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According to the University of Cologne’s Institute for Commercial Research (IFH Köln), 2018 saw the value of German e-commerce rise to EUR 53.3 billion. This represents an increase of more than EUR 4.4 billion, or 9.1%, on the previous year.   Around half of this growth was driven by Amazon Marketplace alone, which in 2018 succeeded in gaining over 100,000 new retailers and manufacturers in Germany, around 40% of whom were notably from from the People’s Republic of China.

The reasons behind this rapid development are not difficult to identify. On the one hand, consumers are increasingly using the Internet to do their shopping, and often begin their product search directly on Amazon. Until just a few years ago, this role of e-commerce gatekeeper was still reserved for the search engine Google. With Prime, Amazon has also succeeded in establishing an extremely attractive customer loyalty programme. In exchange for a fee, its approximately 100 million members worldwide enjoy free and fast delivery of their purchases, media products like Prime Video and Prime Music, exclusive discount offers (e.g. Prime Day), and special shops (e.g. Amazon Fresh). This has established the platform so firmly within the relevant set of customers that they order twice as often from Amazon on average as non-members.  What’s more, these customers are practically no longer attainable to other online shops as a target group for new customer acquisition.

In addition to their extensive reach and exceptionally loyal customer base, digital marketplaces like Amazon and OTTO & Co. offer a further, decisive advantage:    their technical and logistical infrastructure can be used by all suppliers without the need for financial outlay on their part. Platform maintenance, transaction processing, and marketing offers like Cyber Monday are all taken care of by the operator, with additional options available that extend the range of services provided to cover all logistics, including warehousing and returns handling, such as Amazon’s FBA fulfillment programme.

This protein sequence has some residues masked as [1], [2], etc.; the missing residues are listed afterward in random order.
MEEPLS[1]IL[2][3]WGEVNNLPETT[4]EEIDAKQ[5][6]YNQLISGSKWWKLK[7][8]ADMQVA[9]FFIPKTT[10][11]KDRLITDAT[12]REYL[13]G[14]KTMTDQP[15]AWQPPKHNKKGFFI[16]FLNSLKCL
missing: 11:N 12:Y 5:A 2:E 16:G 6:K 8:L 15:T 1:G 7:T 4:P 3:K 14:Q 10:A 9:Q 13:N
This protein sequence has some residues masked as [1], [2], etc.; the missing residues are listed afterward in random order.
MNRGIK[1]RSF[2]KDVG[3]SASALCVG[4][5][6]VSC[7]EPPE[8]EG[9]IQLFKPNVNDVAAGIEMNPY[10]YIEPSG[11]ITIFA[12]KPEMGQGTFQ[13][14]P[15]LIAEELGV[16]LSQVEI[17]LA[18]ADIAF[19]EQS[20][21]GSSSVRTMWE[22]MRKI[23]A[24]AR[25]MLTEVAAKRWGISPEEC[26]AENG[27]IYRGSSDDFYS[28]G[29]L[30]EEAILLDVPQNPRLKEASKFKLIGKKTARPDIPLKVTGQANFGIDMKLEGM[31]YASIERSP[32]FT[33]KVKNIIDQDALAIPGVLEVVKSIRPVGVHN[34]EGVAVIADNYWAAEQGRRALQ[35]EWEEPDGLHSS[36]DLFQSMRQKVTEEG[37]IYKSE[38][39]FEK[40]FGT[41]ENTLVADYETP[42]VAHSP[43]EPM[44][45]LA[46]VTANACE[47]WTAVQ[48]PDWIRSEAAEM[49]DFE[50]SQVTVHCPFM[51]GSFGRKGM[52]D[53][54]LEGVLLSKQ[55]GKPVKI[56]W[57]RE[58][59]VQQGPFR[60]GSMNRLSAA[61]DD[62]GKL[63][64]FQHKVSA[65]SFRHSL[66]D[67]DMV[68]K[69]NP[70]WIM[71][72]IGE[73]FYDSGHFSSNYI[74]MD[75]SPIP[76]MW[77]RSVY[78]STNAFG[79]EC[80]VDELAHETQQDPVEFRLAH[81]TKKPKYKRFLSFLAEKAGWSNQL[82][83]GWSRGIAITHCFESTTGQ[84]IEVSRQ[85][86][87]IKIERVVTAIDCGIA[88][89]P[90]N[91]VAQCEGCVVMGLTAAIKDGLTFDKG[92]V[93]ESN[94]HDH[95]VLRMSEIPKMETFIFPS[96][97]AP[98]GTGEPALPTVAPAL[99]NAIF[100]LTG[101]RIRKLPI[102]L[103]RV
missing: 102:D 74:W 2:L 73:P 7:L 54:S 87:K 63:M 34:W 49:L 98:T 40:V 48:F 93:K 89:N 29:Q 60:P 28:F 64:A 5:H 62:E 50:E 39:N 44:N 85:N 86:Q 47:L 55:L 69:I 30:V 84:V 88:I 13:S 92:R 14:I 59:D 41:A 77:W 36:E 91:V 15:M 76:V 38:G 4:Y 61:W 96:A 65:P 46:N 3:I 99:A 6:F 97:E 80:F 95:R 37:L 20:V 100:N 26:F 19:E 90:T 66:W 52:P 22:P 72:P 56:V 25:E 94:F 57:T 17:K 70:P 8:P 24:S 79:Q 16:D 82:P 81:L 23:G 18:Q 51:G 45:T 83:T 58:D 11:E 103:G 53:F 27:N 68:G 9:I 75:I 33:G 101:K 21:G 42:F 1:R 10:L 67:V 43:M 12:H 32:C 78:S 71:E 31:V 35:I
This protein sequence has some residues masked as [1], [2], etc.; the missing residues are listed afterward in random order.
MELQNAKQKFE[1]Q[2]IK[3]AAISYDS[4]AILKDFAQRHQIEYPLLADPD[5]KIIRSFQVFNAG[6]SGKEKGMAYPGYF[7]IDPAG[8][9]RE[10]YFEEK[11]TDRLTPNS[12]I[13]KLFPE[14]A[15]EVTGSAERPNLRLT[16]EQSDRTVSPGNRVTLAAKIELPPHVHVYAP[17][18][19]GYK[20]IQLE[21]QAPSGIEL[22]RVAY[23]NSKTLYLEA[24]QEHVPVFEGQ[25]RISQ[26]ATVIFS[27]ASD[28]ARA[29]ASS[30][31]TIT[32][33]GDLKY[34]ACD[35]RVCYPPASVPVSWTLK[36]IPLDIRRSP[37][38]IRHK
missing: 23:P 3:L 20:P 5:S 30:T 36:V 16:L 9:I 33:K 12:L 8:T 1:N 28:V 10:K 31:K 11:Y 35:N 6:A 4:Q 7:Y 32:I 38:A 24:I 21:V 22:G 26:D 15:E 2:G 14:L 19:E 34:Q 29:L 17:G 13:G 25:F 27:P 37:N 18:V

Figures published by IFH Köln show that suppliers who sold their products via Amazon in 2017 reported sales increases of more than 20% on the previous year – twice the total growth of e-commerce in the same period. Processing shipping, billing, and warranties via the marketplace is also making it easier for small retailers and manufacturers to gain a foothold in international markets. In this way, familiarity with the global brand promise of Amazon or eBay and the trust placed in them by customers is something that every supplier can use to their own advantage.

In addition to all of the incentives and advantages that the big platforms indubitably offer, however, it’s also important to take into consideration the risks and possible dangers that are posed by developing a marketplace strategy that is too reliant on them.

Manufacturers and retailers with interchangeable products who lack a strong brand identity of their own and do not offer a significant price advantage shouldn’t underestimate the level of competition that  marketplaces can have in store for them. Whereas having their own online shop allows retailers and manufacturers to make an exclusive presentation of their full range, on Amazon and similar platforms they’ll find themselves competing with numerous suppliers for customer attention and product visibility. Although a number of effective marketing tools enable them to purchase more desirable placement among the first pages of search results, achieving organic top-placement in the longer term will require significant investments in advertising together with the maintenance and optimisation of their product catalogue, which can quickly eat up a calculated margin.

An additional disadvantage – especially from a customer lifetime value point of view – is that they have little or no opportunity to make direct contact with their customers in order to let them know about special offers or new products and establish a sustainable CRM strategy.

Last but not least, there is the danger of them becoming too dependent on the marketplace and losing control over their own brand. Unforeseeable rises in fees, alterations to the general guidelines and terms and conditions, and the rise of numerous Amazon own-brands such as Basics, Essentials, and Find can render working with marketplaces unprofitable overnight. In the worst case scenario, bad business practices or negative black hat tactics on the part of the competition can lead to the immediate blocking of their own accounts.